We thought we were going to concentrate about six miles beyond Rome, but we had underestimated the speed of advance. We finally concentrated the Brigade Group in the neighbourhood of Monte Oreste, where Field Marshal Von Kesselring had had his HQ. That evening, we sent a platoon of Faughs about six miles further on to guard about five hundred and sixty wounded German prisoners, who were found in the hospital at Civita Castelana.

Next day, the 9th June, a platoon of the Irish Rifles took over the guard of Kesselring’s old HQ. When I was commanding the Irish Rifles in Tunis, I had found guards such as this a profitable concern and I was expecting at least a reasonable discount for having given them the job.

It was a most astonishing place, this German HQ. It was in a series of tunnels burrowed out of the hillside. There must have been a mile of them. The sort of tunnels you could drive a car along. The Germans had set fire to as much as possible before leaving and the atmosphere of smoke in most of the tunnels was pretty suffocating. This did not prevent Dave Aitkenhead and his rascals, to whom Murphy Palmer had now been added, from investigating the possibilities with the headlights of a jeep. Wines, liqueurs and tableware were all of the highest order.

The South Africans had captured this place the day before and they were now leading the chase on our left towards Viterbo. The 6th Armoured Division were on our right rear operating on the other side of the Tiber. Viterbo was a place, which seemed to hold a hideous attraction for all sorts of people. The South Africans and ourselves were coming at it from the south east, the French from the south west and nothing daunted, an American Task Force  swooped into it across our front from the west. This sort of thing had happened before. One never knew who was going for one’s objective in addition to one’s self. Sometimes, it would only be different brigades or divisions converging on one area at the same time. In this case, it was two armies. This sort of thing used to hold matters up rather. The untangling of this inter army nonsense was apt to take them. Traffic jams were difficult enough to avoid without that going on.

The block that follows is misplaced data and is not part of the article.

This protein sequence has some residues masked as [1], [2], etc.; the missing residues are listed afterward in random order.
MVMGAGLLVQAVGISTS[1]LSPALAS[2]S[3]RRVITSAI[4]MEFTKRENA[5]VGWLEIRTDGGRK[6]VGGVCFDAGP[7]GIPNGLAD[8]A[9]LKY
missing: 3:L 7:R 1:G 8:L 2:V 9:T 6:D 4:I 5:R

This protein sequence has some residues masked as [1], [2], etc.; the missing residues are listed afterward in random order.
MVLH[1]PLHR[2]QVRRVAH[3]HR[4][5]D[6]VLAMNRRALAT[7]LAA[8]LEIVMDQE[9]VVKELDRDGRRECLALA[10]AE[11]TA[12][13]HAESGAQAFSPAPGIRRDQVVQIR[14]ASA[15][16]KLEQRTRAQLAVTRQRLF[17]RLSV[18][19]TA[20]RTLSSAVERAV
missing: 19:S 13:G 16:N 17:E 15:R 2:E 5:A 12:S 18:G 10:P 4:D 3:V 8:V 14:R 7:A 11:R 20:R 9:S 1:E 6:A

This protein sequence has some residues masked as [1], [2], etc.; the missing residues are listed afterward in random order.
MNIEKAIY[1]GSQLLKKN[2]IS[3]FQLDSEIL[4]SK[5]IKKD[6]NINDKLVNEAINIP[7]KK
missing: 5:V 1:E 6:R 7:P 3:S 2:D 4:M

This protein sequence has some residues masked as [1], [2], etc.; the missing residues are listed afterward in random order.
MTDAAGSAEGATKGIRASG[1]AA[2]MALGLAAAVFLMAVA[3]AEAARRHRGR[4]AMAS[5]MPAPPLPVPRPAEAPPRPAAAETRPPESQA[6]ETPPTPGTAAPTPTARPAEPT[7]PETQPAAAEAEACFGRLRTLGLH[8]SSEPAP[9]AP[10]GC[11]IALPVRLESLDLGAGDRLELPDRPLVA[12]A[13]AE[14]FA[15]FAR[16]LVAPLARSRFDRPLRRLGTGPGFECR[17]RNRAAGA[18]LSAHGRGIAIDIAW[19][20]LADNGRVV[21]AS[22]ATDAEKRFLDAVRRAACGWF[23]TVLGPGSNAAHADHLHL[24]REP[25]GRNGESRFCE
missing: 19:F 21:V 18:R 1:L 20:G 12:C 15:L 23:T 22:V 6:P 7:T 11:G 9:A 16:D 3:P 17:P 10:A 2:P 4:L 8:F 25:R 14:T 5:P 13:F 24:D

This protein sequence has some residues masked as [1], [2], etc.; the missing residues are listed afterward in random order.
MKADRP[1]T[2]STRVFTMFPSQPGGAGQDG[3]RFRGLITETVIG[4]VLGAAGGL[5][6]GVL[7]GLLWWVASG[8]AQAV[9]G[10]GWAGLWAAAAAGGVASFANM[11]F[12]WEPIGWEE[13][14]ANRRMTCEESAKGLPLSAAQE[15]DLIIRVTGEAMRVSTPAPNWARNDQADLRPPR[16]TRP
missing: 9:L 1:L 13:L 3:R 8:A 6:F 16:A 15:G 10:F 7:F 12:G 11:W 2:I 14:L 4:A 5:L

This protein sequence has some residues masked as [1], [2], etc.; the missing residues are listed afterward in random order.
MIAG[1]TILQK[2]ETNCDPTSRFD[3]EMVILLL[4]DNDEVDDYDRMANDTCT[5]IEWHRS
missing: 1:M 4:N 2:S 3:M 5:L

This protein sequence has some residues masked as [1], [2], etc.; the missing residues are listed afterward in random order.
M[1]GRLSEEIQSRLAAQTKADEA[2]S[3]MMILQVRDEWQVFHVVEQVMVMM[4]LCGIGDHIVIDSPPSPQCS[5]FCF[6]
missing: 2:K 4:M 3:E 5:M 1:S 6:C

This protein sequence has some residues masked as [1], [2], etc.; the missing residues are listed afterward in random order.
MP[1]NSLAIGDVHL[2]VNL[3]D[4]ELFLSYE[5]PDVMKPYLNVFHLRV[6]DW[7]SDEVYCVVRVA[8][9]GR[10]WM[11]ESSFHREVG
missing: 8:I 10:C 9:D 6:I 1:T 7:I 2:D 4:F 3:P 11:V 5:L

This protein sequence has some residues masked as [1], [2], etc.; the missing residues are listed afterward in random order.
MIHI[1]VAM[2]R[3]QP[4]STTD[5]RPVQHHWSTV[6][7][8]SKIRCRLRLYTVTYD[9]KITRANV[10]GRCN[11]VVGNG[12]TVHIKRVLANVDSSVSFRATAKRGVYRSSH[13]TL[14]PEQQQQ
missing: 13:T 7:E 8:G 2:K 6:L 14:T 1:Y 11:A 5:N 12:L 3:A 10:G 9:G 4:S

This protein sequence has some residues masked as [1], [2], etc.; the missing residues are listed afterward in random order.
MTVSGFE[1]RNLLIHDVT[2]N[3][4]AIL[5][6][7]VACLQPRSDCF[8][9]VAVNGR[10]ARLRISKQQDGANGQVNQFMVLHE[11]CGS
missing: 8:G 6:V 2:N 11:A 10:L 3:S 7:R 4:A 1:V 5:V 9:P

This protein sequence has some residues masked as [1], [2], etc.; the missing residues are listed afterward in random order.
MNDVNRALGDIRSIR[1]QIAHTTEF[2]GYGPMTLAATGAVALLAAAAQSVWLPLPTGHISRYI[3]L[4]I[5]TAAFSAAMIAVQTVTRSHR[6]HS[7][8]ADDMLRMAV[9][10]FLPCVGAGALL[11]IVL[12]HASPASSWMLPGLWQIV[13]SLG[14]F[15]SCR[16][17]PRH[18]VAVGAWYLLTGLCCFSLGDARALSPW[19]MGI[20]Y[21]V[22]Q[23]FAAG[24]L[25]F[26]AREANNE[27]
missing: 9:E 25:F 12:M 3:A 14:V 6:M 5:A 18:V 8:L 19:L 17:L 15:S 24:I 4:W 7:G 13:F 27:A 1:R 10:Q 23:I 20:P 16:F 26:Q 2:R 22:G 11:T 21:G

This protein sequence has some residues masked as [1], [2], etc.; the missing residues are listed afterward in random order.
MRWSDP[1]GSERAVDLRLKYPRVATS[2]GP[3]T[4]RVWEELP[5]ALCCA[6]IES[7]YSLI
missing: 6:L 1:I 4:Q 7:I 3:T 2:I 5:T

One gratifying sight on all the main roads going north from Rome was mile after mile of burnt out German vehicles, varying from Tigers and seventy ton Ferninands down to Volkswagons. One seldom went more than a quarter of a mile without seeing one of these edifying spectacles. Some of it had been caused by the advancing armies, but most of it had been done by the Air Force. It was a most impressive, visible tribute to their excellent work. The Bosche slit trenches, dug every four or five hundred yards along the road as funk holes from air strafing, were a tribute to the air activity that must have gone on for a longish period along these routes to Rome.